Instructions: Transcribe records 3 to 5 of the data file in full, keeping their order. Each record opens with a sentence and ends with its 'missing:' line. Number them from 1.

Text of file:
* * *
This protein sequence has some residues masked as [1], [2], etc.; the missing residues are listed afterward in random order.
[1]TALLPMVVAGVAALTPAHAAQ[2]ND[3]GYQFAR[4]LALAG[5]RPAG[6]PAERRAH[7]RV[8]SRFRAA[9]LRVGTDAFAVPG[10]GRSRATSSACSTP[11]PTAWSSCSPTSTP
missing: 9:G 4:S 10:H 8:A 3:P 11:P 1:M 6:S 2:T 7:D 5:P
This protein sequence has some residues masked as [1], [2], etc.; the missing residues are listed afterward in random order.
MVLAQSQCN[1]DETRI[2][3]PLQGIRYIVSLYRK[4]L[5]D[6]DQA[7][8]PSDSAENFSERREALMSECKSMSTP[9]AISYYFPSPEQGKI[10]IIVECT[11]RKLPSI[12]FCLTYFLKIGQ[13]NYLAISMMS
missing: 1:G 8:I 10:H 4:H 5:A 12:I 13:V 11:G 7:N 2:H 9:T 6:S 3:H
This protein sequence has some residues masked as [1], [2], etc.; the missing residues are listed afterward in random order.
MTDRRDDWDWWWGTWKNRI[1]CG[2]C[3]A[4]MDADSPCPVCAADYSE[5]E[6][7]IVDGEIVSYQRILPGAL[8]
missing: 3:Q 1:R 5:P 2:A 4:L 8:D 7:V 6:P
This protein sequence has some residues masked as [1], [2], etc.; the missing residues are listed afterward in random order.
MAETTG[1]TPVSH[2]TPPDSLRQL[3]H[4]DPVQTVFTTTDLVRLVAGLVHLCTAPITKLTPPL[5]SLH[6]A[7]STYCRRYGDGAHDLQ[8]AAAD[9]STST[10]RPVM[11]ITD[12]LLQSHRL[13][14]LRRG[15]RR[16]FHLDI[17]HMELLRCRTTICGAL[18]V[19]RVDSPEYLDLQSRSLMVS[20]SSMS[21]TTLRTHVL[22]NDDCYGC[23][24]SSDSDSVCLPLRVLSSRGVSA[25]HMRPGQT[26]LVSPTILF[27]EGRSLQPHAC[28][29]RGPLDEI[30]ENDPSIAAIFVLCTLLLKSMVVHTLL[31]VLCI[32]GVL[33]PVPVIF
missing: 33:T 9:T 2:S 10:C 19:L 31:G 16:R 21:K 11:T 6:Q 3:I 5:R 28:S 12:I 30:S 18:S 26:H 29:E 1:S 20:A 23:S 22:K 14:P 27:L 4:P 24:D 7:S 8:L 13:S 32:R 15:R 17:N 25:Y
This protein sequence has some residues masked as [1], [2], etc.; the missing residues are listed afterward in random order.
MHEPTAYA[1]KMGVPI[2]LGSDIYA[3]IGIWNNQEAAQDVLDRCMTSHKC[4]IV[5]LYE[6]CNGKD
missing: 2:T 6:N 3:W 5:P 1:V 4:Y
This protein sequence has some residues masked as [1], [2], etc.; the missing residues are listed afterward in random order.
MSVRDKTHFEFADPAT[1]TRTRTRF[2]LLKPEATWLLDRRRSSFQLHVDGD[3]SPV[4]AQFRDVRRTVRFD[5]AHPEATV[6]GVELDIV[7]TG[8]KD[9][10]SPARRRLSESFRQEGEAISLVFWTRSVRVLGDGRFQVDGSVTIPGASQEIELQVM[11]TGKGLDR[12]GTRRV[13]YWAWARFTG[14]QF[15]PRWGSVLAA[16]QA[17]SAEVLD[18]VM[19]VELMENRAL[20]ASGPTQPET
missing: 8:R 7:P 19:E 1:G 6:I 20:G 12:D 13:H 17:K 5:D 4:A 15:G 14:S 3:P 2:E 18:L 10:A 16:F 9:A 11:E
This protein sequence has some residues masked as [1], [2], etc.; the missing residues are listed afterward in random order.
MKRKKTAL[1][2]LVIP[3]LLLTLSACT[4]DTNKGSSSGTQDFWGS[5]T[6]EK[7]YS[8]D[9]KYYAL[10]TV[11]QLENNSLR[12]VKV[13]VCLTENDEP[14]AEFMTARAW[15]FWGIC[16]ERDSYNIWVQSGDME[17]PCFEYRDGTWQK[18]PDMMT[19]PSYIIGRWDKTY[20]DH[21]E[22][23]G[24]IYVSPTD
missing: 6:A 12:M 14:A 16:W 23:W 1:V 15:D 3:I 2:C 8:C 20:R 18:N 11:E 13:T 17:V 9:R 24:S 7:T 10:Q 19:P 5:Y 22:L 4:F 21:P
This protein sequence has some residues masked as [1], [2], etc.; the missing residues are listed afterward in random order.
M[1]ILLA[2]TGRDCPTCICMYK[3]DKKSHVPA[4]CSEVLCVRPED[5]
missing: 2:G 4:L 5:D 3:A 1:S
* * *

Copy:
This protein sequence has some residues masked as [1], [2], etc.; the missing residues are listed afterward in random order.
MTDRRDDWDWWWGTWKNRI[1]CG[2]C[3]A[4]MDADSPCPVCAADYSE[5]E[6][7]IVDGEIVSYQRILPGAL[8]
missing: 3:Q 1:R 5:P 2:A 4:L 8:D 7:V 6:P
This protein sequence has some residues masked as [1], [2], etc.; the missing residues are listed afterward in random order.
MAETTG[1]TPVSH[2]TPPDSLRQL[3]H[4]DPVQTVFTTTDLVRLVAGLVHLCTAPITKLTPPL[5]SLH[6]A[7]STYCRRYGDGAHDLQ[8]AAAD[9]STST[10]RPVM[11]ITD[12]LLQSHRL[13][14]LRRG[15]RR[16]FHLDI[17]HMELLRCRTTICGAL[18]V[19]RVDSPEYLDLQSRSLMVS[20]SSMS[21]TTLRTHVL[22]NDDCYGC[23][24]SSDSDSVCLPLRVLSSRGVSA[25]HMRPGQT[26]LVSPTILF[27]EGRSLQPHAC[28][29]RGPLDEI[30]ENDPSIAAIFVLCTLLLKSMVVHTLL[31]VLCI[32]GVL[33]PVPVIF
missing: 33:T 9:T 2:S 10:C 19:L 31:G 16:R 21:K 11:T 6:Q 3:I 5:R 28:S 12:I 30:S 18:S 26:H 29:E 1:S 20:A 23:S 22:K 14:P 27:L 4:P 24:D 7:S 8:L 13:S 32:R 15:R 17:N 25:Y
This protein sequence has some residues masked as [1], [2], etc.; the missing residues are listed afterward in random order.
MHEPTAYA[1]KMGVPI[2]LGSDIYA[3]IGIWNNQEAAQDVLDRCMTSHKC[4]IV[5]LYE[6]CNGKD
missing: 2:T 6:N 3:W 5:P 1:V 4:Y